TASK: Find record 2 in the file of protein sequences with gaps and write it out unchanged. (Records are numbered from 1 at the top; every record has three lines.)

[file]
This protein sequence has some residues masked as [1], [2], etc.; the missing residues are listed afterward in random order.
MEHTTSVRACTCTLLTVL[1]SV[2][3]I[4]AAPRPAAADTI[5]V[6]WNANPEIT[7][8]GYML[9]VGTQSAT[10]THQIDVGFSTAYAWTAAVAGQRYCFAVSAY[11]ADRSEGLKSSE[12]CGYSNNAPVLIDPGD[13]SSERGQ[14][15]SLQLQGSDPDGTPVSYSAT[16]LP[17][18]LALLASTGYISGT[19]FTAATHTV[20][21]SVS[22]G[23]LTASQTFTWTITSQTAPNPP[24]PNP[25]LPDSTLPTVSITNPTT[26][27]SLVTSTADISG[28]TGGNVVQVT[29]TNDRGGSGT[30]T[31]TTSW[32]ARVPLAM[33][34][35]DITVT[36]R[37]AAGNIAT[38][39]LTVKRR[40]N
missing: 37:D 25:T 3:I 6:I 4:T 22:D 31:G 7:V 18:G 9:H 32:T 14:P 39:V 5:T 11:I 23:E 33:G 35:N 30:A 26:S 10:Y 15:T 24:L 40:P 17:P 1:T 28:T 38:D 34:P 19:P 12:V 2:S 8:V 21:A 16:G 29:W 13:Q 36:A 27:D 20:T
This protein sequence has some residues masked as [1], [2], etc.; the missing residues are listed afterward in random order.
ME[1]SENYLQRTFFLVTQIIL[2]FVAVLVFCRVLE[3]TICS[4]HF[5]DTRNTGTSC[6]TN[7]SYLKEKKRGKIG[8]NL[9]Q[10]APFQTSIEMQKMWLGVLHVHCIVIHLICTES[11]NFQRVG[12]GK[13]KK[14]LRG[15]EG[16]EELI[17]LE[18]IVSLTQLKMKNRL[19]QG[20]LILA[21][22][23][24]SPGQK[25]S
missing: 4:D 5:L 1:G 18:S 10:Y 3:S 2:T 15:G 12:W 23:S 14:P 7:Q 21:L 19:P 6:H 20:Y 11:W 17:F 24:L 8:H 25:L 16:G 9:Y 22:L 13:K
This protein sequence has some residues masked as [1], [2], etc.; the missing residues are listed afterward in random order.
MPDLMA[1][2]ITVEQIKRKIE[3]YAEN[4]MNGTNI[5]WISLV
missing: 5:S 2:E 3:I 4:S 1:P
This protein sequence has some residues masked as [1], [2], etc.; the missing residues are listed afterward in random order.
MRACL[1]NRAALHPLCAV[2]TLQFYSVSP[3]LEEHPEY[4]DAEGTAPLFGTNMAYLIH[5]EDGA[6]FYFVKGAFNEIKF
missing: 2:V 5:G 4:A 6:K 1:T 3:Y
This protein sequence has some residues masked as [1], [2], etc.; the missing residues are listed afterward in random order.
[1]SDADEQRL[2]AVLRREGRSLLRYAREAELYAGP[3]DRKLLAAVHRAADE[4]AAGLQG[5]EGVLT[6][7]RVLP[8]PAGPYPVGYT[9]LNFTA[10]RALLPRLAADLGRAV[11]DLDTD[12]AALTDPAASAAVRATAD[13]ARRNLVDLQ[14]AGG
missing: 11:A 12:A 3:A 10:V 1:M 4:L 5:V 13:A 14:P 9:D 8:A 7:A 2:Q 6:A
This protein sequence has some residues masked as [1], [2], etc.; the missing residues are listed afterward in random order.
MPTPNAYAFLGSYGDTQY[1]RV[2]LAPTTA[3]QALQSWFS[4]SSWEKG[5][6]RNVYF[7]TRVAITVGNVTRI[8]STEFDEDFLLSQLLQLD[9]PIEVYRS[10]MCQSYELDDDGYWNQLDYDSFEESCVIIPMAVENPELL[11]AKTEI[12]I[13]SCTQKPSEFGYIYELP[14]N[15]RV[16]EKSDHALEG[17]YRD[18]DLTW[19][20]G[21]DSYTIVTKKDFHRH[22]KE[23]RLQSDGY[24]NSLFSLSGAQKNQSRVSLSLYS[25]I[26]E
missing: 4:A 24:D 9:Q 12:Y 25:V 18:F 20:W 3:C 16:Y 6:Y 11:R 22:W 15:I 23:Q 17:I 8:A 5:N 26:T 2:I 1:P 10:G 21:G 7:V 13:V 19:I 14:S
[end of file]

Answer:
This protein sequence has some residues masked as [1], [2], etc.; the missing residues are listed afterward in random order.
ME[1]SENYLQRTFFLVTQIIL[2]FVAVLVFCRVLE[3]TICS[4]HF[5]DTRNTGTSC[6]TN[7]SYLKEKKRGKIG[8]NL[9]Q[10]APFQTSIEMQKMWLGVLHVHCIVIHLICTES[11]NFQRVG[12]GK[13]KK[14]LRG[15]EG[16]EELI[17]LE[18]IVSLTQLKMKNRL[19]QG[20]LILA[21][22][23][24]SPGQK[25]S
missing: 4:D 5:L 1:G 18:S 10:Y 3:S 2:T 15:G 12:W 23:S 14:P 7:Q 21:L 19:P 6:H 20:Y 11:W 17:F 24:L 8:H 25:L 16:G 9:Y 22:L 13:K